Of note, Rob Nunnery/Andrei Daescu keep trucking along as did Barr/Daescu, Barr/Fudge and Glozman/Truong, but the margins are so small outside of those top teams on the APP. Even Vivian Glozman/Alix Truong are a new team that was formed with Glozman being very new to the pro pickleball scene.
On the flip side, there were a bunch of quality players that didn’t come close to sniffing a medal this weekend. Andre Mick/Jason McNulty have multiple podiums in 2023 and they went 0-2. Scarpa/Dow lost in round 1. Jack Foster/Martin Emmrich have a recent medal in men’s doubles as a pair and they went an ordinary 2-2. The MLP Challenger MVP, CJ Klinger, did not medal in men’s or mixed nor did his MLP teammate, Ewa Radzikowska. The Johnson twins did not podium together in men’s nor did either of them reach the podium in singles.
This is going to keep happening so long as pro pickleball is a viable career option for talented racquet sport players. The next tier of players may be more of a schmozzle than ever.
2. The Class of the APP – Parris Todd and Simone Jardim have been just about as dominant as a team can get on the pro tour, but it is clear that Andrei Daescu/Rob Nunnery are the class of the APP in 2023. Even though there has been dominance, it has been hard to determine what being dominant on the APP Tour really means in the grand scheme of things. Look at the Atlanta Bouncers MLP team that went 0-3 at the first event in Atlanta. While Parris/Simone did not look out of place, they went 1-2 and did not appear to be an above average women’s team after being picked in rounds 1 and 2.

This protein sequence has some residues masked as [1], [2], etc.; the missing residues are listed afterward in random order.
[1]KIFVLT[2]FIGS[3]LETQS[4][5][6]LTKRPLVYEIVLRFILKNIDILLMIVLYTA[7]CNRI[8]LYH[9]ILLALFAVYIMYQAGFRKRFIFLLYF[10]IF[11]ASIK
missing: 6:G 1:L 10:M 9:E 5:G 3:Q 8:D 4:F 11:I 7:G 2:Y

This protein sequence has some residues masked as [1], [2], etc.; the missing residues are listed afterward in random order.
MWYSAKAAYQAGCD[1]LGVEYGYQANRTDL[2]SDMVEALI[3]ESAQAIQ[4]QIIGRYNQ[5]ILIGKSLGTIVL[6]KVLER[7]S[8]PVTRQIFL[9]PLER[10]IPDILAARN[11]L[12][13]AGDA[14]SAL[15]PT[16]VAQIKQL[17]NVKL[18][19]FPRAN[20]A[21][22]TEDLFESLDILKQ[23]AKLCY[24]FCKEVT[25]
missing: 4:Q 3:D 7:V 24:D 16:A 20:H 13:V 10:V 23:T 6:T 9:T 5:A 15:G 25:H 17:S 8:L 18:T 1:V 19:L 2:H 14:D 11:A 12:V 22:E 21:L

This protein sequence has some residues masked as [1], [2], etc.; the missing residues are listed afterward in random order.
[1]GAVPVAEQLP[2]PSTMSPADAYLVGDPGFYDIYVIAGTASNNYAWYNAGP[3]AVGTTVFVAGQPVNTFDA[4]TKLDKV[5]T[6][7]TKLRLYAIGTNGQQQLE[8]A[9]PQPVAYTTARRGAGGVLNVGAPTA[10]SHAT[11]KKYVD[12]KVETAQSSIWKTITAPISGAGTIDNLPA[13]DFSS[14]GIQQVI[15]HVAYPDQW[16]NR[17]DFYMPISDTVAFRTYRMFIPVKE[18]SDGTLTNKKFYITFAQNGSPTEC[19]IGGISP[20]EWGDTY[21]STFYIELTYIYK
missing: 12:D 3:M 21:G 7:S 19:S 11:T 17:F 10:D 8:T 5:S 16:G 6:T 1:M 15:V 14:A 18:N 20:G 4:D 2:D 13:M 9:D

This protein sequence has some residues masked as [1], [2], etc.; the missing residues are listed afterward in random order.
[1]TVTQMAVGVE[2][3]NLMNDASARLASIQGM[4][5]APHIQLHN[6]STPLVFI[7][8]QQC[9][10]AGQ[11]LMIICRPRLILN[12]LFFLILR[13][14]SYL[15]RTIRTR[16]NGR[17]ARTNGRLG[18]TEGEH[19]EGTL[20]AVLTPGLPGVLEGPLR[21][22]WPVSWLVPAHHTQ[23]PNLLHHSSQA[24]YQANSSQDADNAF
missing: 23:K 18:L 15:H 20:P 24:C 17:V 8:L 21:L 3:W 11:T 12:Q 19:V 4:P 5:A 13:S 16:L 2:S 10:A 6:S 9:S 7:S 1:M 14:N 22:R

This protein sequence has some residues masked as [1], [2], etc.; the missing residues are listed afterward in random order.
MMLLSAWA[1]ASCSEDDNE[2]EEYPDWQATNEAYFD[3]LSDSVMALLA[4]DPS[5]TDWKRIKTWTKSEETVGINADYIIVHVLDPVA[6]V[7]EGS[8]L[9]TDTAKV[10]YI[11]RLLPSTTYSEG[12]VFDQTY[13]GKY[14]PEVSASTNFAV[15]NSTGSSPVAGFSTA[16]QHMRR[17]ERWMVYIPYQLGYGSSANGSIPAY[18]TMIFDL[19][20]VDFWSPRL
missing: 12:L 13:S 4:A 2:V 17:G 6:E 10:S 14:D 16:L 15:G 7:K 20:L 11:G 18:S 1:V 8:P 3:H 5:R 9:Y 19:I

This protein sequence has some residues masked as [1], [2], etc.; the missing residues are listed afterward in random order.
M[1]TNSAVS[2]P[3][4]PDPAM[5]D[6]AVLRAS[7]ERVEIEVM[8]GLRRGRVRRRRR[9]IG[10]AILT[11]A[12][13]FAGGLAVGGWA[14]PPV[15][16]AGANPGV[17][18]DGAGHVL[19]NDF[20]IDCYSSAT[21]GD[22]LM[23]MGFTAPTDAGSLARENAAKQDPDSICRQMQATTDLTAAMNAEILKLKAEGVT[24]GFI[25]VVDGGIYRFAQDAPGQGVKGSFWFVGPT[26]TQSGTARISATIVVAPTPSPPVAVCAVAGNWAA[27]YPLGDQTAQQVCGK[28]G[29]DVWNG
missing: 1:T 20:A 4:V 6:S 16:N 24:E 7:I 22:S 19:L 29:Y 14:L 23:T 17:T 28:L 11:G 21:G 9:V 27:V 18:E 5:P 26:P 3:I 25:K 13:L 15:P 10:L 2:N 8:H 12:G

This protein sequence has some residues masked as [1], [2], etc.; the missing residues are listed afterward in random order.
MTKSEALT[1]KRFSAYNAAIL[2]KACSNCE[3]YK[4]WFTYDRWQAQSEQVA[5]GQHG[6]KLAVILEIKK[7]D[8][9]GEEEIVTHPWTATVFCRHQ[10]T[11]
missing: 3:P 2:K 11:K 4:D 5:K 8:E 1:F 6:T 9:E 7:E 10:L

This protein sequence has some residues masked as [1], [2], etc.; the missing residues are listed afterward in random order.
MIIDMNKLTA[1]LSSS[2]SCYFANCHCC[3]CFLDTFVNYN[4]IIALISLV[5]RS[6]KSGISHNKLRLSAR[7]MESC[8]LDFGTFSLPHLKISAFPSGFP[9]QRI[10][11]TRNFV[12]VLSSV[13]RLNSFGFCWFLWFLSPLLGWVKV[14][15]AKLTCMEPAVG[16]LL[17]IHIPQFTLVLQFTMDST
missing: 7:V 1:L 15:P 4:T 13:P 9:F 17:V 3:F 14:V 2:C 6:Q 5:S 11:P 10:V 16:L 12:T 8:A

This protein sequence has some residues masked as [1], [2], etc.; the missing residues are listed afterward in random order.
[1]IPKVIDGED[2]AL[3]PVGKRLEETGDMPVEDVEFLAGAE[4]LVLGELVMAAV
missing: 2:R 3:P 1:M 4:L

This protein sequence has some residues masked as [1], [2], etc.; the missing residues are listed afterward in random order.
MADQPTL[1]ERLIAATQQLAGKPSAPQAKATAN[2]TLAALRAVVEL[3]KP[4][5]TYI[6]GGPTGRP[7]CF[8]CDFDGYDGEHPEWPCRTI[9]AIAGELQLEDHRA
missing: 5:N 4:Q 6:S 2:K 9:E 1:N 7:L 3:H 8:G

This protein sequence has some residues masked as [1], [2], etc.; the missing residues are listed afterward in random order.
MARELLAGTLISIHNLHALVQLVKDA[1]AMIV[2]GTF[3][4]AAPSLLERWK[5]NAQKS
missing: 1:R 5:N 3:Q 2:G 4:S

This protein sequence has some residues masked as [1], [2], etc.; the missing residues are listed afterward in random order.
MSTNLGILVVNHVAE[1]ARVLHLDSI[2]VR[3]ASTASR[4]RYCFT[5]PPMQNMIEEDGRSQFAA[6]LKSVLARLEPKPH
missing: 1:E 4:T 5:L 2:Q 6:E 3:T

Much like Simone/Parris, Rob Nunnery and Andrei Daescu have had limited opportunities to test their mettle against the best players in pro pickleball. They had a great run at the Beer City Open where they beat Pablo Tellez/Federico Staksrud, who Collin Johns dubbed the #3 PPA men’s doubles team this year. Earlier in the week prior to the Houston event, Nunnery/Daescu got another opportunity to see how they stacked up against some non-APP competition at a moneyball pro player showcase for the opening of a new country club in Florida. The top prize for the winners in each gender division was $25,000.
To what was likely a lot of people’s surprise, Nunnery/Daescu pushed JW Johnson/Dylan Frazier to the brink of a loss in the gold medal match. They had multiple match point opportunities up 10-6 and 10-8 in the third. Although they eventually lost to the #2 men’s team in pro pickleball, that is consecutive non-APP events where Nunnery/Daescu have proven they belong in the conversation of top men’s doubles teams in pro pickleball. We have said it before, but the ability to exhibit dominance at any level of pro pickleball is no small feat. Being utterly dominant, which is what Nunnery/Daescu were once again in Houston, is a different conversation than simply winning some tournaments here and there.